Turns Out the Idea of a $40K Ford F-150 Lightning Pro Was Unbelievable: It Costs Just Under $58,000 Now

The base price has gone up nearly $16,000 miles over the past several months

(Images: Ford)

If you’re looking at a Ford F-150 Lightning, it’s now even more expensive.

When the Blue Oval’s all-electric truck first hit the scene, we were particularly interested in the base work truck: the Lightning Pro. It’s the most affordable of the bunch, and that’s a crucial element toward enticing everyday buyers to make the EV jump. Now, though, the base Lightning Pro gets another $4,100 bump to its price, after Ford notably raised the bar by several thousand dollars back in August and October.

Over the past few months since it originally launched, the price for Ford F-150 Lightning Pro has gone up by nearly $16,000. Go to order the work truck right now, and you’ll have to set aside at least $57,869. And that’s for a truck with no additional options whatsoever, which is a build that’s virtually impossible to actually nail down in this day and age.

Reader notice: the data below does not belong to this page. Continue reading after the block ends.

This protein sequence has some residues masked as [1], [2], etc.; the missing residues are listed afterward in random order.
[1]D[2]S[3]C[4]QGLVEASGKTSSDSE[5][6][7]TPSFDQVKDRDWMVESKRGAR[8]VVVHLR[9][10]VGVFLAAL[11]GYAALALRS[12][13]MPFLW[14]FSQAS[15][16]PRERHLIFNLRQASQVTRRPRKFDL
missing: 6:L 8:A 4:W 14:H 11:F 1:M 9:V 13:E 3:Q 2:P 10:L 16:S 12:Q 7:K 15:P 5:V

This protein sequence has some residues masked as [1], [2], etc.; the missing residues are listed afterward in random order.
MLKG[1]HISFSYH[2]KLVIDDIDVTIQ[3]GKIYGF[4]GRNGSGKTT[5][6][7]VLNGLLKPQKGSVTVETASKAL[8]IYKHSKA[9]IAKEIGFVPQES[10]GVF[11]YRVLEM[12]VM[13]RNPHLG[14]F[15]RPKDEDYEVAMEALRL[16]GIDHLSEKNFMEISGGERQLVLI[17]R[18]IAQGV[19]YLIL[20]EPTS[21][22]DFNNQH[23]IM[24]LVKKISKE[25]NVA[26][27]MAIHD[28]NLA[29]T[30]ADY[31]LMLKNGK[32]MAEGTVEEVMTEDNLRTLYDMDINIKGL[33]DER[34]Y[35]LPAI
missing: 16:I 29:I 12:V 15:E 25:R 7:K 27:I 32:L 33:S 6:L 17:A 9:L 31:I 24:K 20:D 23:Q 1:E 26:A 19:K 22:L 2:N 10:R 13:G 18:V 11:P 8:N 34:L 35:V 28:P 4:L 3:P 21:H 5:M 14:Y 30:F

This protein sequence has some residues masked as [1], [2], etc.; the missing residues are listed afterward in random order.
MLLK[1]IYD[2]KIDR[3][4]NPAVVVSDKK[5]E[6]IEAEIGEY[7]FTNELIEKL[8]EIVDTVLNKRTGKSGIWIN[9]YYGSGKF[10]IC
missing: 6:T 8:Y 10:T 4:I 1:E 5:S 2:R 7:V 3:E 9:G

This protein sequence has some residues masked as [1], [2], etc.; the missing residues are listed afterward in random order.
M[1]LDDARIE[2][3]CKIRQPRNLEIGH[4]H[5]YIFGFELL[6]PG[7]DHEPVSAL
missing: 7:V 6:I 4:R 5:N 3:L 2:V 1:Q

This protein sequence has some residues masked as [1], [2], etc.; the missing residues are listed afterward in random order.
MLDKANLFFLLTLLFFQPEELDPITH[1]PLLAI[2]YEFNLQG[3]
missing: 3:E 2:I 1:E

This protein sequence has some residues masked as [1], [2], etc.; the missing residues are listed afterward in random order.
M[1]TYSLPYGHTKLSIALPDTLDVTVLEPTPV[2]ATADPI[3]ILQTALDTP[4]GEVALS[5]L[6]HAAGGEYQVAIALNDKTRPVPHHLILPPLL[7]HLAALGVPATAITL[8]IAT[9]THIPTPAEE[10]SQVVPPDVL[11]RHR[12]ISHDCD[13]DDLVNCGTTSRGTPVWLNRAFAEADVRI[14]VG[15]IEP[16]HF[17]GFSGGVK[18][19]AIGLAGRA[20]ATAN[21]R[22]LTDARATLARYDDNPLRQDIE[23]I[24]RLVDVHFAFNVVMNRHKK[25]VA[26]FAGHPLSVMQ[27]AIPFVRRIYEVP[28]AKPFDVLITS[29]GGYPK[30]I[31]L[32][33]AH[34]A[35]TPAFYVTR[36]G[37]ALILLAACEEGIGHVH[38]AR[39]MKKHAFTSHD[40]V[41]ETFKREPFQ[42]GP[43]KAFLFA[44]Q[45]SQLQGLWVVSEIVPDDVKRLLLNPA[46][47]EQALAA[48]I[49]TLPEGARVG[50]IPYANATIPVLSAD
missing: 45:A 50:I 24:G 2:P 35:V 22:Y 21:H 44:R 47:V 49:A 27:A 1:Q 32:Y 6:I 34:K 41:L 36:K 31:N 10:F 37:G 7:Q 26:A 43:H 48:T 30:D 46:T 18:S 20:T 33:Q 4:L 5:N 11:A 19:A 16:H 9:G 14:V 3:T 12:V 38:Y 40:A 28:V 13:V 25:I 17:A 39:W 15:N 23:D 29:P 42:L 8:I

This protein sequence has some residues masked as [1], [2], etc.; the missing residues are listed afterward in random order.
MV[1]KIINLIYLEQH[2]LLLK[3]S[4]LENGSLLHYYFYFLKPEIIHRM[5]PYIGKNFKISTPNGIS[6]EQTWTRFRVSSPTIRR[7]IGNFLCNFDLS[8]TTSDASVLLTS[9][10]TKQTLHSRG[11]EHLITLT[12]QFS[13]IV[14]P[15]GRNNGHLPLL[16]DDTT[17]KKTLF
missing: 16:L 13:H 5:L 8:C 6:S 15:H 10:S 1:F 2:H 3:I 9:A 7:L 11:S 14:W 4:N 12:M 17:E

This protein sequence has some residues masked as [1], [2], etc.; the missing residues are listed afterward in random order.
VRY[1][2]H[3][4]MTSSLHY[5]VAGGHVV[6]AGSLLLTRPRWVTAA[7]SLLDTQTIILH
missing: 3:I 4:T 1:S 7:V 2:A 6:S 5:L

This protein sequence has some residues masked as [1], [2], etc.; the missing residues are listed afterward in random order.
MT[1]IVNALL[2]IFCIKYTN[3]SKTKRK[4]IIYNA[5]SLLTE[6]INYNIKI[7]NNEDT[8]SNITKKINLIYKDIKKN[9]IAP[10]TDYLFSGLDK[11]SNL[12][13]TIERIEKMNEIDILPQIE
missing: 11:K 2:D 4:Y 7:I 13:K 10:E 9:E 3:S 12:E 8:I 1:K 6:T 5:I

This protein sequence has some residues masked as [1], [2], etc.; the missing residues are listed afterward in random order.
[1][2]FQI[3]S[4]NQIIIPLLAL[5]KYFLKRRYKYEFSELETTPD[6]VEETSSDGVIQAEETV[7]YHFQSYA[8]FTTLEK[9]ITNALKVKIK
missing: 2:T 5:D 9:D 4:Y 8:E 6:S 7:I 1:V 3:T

If you spec items like the $1,950 Tow Technology Package and the $1,000 Max Trailer Tow Package (that further requires the $2,200 9.6-kW Pro Power Onboard option) to the F-150 Lightning Pro, you’ll easily crest the $62,000 mark.

It’s not just the Pro, either

At that price point, you’d be justified in thinking you should just go for the XLT instead. Unfortunately, the price is going up by $4,100 there too, resulting in a base price of $65,369. Opt for the same features as I mentioned on the Pro, and the price rings in just under $69,000. You can go much further with options, and as a result push the XLT’s cost well into the $70,000 range.

If you’re already shopping at the upper end of the F-150 Lightning Range — for either the Lariat or the Platinum — the story isn’t quite so bleak. The Lariat is only going up by $100 to $76,369. The Platinum is actually $350 cheaper now, ostensibly carrying an MSRP of $98,319. I say “ostensibly” because, at time of writing, the configurator defaults to removing the onboard scales and smart hitch, as well as the multicontour seats with active motion. Those omissions drop the price by $950.

Like before, Ford blamed market forces including material costs and supply chain constraints for the price increase. That said, pricing should be honored for current order holders, so the jump will affect new 2023 Ford F-150 Lightning prices moving forward.

Check out the full pricing scheme over on the Lightning’s Build & Price page.